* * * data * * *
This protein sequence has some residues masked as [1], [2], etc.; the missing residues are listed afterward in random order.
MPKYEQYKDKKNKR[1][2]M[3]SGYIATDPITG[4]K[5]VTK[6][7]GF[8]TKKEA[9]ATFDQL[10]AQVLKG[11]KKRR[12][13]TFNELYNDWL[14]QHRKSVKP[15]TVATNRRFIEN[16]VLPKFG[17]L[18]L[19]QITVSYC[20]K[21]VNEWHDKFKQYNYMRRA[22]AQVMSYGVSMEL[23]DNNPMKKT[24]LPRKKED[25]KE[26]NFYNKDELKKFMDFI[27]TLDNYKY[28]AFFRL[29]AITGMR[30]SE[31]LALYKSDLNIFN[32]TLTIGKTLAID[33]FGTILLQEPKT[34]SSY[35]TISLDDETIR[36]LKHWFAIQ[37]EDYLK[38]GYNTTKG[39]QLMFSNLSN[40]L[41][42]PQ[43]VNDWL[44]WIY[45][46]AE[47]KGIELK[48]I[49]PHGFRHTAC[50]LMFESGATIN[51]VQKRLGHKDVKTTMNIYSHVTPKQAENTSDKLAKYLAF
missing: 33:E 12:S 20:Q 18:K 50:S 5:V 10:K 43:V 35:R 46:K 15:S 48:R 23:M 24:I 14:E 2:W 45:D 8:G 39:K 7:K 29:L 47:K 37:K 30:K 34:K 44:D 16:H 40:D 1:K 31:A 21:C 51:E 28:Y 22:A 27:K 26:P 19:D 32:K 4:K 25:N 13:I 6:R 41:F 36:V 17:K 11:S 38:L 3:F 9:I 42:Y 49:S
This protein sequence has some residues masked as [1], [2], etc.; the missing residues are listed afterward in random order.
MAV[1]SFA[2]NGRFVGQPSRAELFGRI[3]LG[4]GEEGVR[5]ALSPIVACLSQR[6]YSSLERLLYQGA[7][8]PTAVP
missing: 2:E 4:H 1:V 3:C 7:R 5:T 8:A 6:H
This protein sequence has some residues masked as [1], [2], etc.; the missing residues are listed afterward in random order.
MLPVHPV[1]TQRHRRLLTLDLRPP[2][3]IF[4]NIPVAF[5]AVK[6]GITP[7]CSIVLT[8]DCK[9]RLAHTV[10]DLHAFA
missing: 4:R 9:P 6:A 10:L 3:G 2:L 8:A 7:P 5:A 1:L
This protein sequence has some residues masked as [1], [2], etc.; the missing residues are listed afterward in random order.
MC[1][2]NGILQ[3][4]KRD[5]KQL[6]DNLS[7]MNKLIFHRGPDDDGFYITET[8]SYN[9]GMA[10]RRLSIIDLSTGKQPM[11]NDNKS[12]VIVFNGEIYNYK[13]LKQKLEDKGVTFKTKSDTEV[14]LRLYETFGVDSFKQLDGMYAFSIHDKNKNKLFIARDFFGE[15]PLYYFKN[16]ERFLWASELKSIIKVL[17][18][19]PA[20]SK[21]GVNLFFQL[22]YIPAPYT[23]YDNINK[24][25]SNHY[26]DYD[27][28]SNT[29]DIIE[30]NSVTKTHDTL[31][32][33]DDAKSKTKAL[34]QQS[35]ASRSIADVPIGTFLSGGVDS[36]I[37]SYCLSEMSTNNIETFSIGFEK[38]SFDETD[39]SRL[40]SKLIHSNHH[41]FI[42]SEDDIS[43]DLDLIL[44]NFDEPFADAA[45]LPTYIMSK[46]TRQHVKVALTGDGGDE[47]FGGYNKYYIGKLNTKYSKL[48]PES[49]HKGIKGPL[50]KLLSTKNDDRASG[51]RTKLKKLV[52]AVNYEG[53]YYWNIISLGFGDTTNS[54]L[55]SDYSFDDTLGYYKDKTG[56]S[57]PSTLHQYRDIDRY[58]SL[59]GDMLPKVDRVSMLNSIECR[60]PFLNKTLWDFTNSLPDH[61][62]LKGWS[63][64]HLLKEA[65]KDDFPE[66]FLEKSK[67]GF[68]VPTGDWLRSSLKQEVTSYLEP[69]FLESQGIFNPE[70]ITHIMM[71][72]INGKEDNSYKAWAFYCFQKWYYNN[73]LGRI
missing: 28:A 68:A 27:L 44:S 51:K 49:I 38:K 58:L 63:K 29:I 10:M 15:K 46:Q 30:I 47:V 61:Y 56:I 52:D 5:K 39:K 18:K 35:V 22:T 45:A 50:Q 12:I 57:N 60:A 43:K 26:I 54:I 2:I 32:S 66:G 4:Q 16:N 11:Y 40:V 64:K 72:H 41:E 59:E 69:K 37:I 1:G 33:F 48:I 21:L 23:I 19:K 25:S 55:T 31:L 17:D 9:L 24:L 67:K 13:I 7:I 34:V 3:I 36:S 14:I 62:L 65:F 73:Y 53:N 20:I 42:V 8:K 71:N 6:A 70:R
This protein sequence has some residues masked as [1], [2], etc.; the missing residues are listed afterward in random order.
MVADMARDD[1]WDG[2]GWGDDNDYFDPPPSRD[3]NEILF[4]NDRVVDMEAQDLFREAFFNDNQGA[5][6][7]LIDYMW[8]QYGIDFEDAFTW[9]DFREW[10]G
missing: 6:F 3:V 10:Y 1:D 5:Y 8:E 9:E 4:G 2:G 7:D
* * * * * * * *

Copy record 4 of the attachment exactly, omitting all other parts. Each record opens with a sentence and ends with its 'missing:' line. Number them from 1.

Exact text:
This protein sequence has some residues masked as [1], [2], etc.; the missing residues are listed afterward in random order.
MC[1][2]NGILQ[3][4]KRD[5]KQL[6]DNLS[7]MNKLIFHRGPDDDGFYITET[8]SYN[9]GMA[10]RRLSIIDLSTGKQPM[11]NDNKS[12]VIVFNGEIYNYK[13]LKQKLEDKGVTFKTKSDTEV[14]LRLYETFGVDSFKQLDGMYAFSIHDKNKNKLFIARDFFGE[15]PLYYFKN[16]ERFLWASELKSIIKVL[17][18][19]PA[20]SK[21]GVNLFFQL[22]YIPAPYT[23]YDNINK[24][25]SNHY[26]DYD[27][28]SNT[29]DIIE[30]NSVTKTHDTL[31][32][33]DDAKSKTKAL[34]QQS[35]ASRSIADVPIGTFLSGGVDS[36]I[37]SYCLSEMSTNNIETFSIGFEK[38]SFDETD[39]SRL[40]SKLIHSNHH[41]FI[42]SEDDIS[43]DLDLIL[44]NFDEPFADAA[45]LPTYIMSK[46]TRQHVKVALTGDGGDE[47]FGGYNKYYIGKLNTKYSKL[48]PES[49]HKGIKGPL[50]KLLSTKNDDRASG[51]RTKLKKLV[52]AVNYEG[53]YYWNIISLGFGDTTNS[54]L[55]SDYSFDDTLGYYKDKTG[56]S[57]PSTLHQYRDIDRY[58]SL[59]GDMLPKVDRVSMLNSIECR[60]PFLNKTLWDFTNSLPDH[61][62]LKGWS[63][64]HLLKEA[65]KDDFPE[66]FLEKSK[67]GF[68]VPTGDWLRSSLKQEVTSYLEP[69]FLESQGIFNPE[70]ITHIMM[71][72]INGKEDNSYKAWAFYCFQKWYYNN[73]LGRI
missing: 28:A 68:A 27:L 44:S 51:K 49:I 38:K 58:L 63:K 29:I 10:M 15:K 46:Q 30:I 47:V 61:Y 56:I 52:D 5:K 39:K 18:K 35:V 22:T 45:A 50:Q 12:I 57:N 60:A 43:K 26:I 54:I 2:I 32:S 66:G 4:Q 16:N 11:Y 40:V 64:K 72:H 41:E 59:E 69:K 37:I 1:G 33:F 48:I 21:L 23:I 19:K 25:S 55:T 31:L 17:D 9:L 24:L 67:K 13:I 7:I 34:V 3:I 36:S 14:I 62:L 65:F 73:Y 53:N 20:I 42:V 8:K 71:N 6:A 70:R